Former Minot man sentenced to 8 months in prison for role in U.S. Capitol riot

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Aug. 14—A former Minot man has been sentenced to eight months in prison for his role in the Jan. 6, 2021, riot at the U.S. Capitol.

Glen Mitchell Simon also faces 12 months of supervised release, a $1,000 fine and is being asked to pay $500 in restitution, according to the U.S. Department of Justice.

Simon was arrested in Georgia in May 2021 and pleaded guilty this past spring to disorderly and disruptive conduct in a restricted building or grounds. A court document filed Friday indicated three other charges were dismissed.

At the time of the Jan. 6 riot, the FBI received tips from two witnesses about photos and video Simon had posted to his Facebook page, some of which were subsequently deleted, that included a screenshot one of the witnesses took of a photo depicting Simon outside the Capitol building with a caption that said, "post victory picture after the ramming through of the capitol building."

Simon admitted to being the person in the photo when confronted by the FBI, though he initially denied entering the Capitol, according to a statement of facts filed in April 2021 by an FBI special agent in the case.

Federal officials, however, were able to match Simon's photo to surveillance imagery they said shows him entering the building through the west front, Senate side of the building and inside the Capitol, according to the statement.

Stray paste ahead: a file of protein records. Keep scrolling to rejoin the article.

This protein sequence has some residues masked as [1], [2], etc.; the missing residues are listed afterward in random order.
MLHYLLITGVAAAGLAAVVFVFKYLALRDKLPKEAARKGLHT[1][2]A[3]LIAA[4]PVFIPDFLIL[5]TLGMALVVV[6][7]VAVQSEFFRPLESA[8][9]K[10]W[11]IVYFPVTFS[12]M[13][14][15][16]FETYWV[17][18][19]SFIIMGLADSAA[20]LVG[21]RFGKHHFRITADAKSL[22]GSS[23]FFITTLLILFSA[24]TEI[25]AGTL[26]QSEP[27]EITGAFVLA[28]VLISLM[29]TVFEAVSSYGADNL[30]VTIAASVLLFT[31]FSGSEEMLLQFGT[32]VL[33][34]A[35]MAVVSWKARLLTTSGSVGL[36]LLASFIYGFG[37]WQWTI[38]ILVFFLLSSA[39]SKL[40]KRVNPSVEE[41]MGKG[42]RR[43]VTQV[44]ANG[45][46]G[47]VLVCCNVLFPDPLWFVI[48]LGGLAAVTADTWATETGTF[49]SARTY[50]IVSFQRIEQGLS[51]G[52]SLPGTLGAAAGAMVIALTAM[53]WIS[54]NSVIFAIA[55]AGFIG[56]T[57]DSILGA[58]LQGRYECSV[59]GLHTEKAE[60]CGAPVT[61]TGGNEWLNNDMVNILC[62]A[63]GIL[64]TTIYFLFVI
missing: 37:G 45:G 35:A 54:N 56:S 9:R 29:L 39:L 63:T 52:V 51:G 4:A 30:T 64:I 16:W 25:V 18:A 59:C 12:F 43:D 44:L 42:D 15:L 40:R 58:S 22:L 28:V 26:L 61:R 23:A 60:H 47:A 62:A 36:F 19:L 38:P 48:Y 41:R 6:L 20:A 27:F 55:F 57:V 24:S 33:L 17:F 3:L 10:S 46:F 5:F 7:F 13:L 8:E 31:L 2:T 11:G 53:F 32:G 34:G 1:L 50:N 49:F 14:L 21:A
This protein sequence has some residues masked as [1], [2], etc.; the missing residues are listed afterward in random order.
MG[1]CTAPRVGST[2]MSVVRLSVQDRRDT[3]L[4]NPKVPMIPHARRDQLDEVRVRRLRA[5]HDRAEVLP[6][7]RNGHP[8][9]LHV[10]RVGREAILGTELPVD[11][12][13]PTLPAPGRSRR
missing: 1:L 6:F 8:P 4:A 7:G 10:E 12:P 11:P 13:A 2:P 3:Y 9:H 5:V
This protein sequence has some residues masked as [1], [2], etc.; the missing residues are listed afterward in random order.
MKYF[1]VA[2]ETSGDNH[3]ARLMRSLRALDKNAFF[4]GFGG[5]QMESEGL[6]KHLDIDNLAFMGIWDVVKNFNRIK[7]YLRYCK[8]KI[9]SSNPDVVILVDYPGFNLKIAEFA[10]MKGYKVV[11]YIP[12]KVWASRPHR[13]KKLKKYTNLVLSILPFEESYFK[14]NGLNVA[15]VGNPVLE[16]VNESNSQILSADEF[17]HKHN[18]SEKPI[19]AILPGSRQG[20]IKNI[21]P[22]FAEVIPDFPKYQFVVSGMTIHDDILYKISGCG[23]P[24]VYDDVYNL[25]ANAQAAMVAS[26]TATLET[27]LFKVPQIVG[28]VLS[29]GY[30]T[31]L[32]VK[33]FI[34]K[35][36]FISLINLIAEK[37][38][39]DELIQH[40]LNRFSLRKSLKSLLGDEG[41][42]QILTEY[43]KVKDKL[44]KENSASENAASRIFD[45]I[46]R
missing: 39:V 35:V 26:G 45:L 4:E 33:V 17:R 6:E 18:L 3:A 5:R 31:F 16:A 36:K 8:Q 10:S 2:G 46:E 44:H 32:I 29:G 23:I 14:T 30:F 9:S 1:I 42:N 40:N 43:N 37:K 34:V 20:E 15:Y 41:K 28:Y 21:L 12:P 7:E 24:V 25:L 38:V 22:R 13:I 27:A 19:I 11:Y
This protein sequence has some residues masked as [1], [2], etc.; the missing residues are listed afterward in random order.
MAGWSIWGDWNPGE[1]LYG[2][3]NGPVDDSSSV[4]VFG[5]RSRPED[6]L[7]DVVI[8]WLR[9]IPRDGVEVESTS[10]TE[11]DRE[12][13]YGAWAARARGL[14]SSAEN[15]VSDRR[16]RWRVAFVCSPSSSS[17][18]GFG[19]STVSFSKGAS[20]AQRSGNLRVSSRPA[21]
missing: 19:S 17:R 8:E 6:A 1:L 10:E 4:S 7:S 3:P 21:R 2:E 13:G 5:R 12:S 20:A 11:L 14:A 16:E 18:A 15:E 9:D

Rebecca Shepard, an attorney for Simon, did not respond to a phone message or email late Saturday night.

Simon, who attended Poland Regional High School before moving to Georgia and establishing a successful tree removal business, told the Sun Journal shortly after the insurrection that he headed for the nation's capital because he wanted to "show support for the president" and counter Antifa demonstrators he thought would try to break up the pro-Trump rally.

Despite the fallout from the event, including numerous arrests and a second impeachment for former President Donald Trump, he told the newspaper he would go to Washington again.

It is important, he said, for "patriots" to let their country know "here is a group of people who love America enough to show up."